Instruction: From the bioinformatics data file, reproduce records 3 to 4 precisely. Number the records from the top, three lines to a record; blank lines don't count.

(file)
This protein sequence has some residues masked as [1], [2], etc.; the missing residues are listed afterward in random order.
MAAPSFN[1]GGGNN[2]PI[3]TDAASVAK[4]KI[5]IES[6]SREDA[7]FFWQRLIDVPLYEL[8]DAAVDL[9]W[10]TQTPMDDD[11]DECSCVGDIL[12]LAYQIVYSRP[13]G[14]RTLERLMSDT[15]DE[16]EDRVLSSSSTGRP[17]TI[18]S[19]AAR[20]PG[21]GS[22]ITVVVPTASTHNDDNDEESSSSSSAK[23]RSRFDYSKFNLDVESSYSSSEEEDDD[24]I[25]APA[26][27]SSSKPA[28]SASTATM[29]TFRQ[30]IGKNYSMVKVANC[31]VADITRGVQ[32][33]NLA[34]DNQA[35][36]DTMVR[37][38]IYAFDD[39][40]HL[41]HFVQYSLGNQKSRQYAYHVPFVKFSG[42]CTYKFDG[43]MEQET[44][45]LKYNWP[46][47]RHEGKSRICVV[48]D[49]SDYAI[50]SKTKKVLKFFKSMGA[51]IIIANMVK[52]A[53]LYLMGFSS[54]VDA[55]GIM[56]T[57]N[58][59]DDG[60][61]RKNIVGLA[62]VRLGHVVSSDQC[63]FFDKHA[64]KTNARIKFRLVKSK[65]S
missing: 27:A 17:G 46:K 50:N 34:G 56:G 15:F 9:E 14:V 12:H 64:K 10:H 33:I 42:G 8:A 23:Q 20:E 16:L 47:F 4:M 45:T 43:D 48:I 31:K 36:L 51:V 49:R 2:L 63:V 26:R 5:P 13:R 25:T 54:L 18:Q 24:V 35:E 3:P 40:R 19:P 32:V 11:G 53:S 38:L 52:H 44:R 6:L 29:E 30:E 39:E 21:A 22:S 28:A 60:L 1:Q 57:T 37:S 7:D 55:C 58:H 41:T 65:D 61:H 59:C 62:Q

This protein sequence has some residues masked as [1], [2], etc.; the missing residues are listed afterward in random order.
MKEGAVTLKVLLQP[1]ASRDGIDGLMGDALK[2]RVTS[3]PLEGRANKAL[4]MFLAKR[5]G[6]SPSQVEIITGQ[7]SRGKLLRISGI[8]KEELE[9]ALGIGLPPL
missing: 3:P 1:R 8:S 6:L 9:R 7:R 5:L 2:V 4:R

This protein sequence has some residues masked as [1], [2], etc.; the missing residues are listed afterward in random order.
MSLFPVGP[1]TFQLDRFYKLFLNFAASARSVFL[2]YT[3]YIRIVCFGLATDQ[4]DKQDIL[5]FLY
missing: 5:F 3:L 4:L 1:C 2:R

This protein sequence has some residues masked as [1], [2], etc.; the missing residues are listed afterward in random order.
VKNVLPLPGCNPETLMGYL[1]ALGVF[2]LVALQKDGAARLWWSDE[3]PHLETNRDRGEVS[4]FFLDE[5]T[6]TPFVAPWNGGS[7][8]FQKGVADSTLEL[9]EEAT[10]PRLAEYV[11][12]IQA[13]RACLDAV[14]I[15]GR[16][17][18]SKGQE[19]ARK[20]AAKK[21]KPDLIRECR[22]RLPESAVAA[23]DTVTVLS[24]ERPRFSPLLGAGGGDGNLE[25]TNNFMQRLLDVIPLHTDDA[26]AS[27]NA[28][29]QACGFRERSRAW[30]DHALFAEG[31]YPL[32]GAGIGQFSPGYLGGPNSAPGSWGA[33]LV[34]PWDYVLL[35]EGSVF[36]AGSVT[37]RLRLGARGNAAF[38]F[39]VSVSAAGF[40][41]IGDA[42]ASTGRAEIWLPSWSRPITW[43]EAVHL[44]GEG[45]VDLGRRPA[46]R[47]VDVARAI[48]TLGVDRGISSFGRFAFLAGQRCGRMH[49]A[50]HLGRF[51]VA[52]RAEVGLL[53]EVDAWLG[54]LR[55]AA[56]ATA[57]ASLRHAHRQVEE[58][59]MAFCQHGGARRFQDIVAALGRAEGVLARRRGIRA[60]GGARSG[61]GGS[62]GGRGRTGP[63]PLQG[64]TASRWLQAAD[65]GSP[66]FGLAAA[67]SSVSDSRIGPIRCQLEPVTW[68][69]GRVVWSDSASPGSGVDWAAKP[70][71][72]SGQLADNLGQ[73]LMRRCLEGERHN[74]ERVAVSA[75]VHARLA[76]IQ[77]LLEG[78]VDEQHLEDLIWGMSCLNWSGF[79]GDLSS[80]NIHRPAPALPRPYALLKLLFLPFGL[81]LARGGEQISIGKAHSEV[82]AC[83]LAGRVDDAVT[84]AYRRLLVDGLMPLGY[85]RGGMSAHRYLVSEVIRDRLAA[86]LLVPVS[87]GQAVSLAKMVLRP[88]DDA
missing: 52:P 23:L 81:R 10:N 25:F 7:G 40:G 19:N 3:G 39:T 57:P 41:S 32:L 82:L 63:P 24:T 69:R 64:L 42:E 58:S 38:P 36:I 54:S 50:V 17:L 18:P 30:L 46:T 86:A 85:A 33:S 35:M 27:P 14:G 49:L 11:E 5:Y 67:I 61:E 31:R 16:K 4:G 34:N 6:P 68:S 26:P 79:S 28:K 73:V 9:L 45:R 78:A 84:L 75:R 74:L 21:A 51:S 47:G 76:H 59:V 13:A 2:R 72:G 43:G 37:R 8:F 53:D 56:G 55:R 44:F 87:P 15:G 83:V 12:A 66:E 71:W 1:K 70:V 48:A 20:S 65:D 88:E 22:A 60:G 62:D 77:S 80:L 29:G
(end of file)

This protein sequence has some residues masked as [1], [2], etc.; the missing residues are listed afterward in random order.
MSLFPVGP[1]TFQLDRFYKLFLNFAASARSVFL[2]YT[3]YIRIVCFGLATDQ[4]DKQDIL[5]FLY
missing: 5:F 3:L 4:L 1:C 2:R

This protein sequence has some residues masked as [1], [2], etc.; the missing residues are listed afterward in random order.
VKNVLPLPGCNPETLMGYL[1]ALGVF[2]LVALQKDGAARLWWSDE[3]PHLETNRDRGEVS[4]FFLDE[5]T[6]TPFVAPWNGGS[7][8]FQKGVADSTLEL[9]EEAT[10]PRLAEYV[11][12]IQA[13]RACLDAV[14]I[15]GR[16][17][18]SKGQE[19]ARK[20]AAKK[21]KPDLIRECR[22]RLPESAVAA[23]DTVTVLS[24]ERPRFSPLLGAGGGDGNLE[25]TNNFMQRLLDVIPLHTDDA[26]AS[27]NA[28][29]QACGFRERSRAW[30]DHALFAEG[31]YPL[32]GAGIGQFSPGYLGGPNSAPGSWGA[33]LV[34]PWDYVLL[35]EGSVF[36]AGSVT[37]RLRLGARGNAAF[38]F[39]VSVSAAGF[40][41]IGDA[42]ASTGRAEIWLPSWSRPITW[43]EAVHL[44]GEG[45]VDLGRRPA[46]R[47]VDVARAI[48]TLGVDRGISSFGRFAFLAGQRCGRMH[49]A[50]HLGRF[51]VA[52]RAEVGLL[53]EVDAWLG[54]LR[55]AA[56]ATA[57]ASLRHAHRQVEE[58][59]MAFCQHGGARRFQDIVAALGRAEGVLARRRGIRA[60]GGARSG[61]GGS[62]GGRGRTGP[63]PLQG[64]TASRWLQAAD[65]GSP[66]FGLAAA[67]SSVSDSRIGPIRCQLEPVTW[68][69]GRVVWSDSASPGSGVDWAAKP[70][71][72]SGQLADNLGQ[73]LMRRCLEGERHN[74]ERVAVSA[75]VHARLA[76]IQ[77]LLEG[78]VDEQHLEDLIWGMSCLNWSGF[79]GDLSS[80]NIHRPAPALPRPYALLKLLFLPFGL[81]LARGGEQISIGKAHSEV[82]AC[83]LAGRVDDAVT[84]AYRRLLVDGLMPLGY[85]RGGMSAHRYLVSEVIRDRLAA[86]LLVPVS[87]GQAVSLAKMVLRP[88]DDA
missing: 52:P 23:L 81:R 10:N 25:F 7:G 40:G 19:N 3:G 39:T 57:P 41:S 32:L 82:L 63:P 24:T 69:R 64:L 42:E 58:S 38:P 36:I 54:S 50:V 17:L 18:P 30:L 46:T 86:A 85:A 33:S 35:M 27:P 14:G 49:L 11:E 5:Y 67:I 61:E 31:R 16:K 4:G 34:N 6:P 68:S 26:P 79:S 28:K 73:V 9:L 45:R 78:A 84:L 75:R 74:L 21:A 51:S 47:G 76:H 59:V 13:A 2:R 72:G 43:G 37:R 8:F 53:D 56:G 55:R 44:F 87:P 15:G 83:V 12:A 66:E 71:W 1:K 70:V 48:A 20:S 65:D 88:E 22:A 60:G 62:D 77:S 80:L 29:G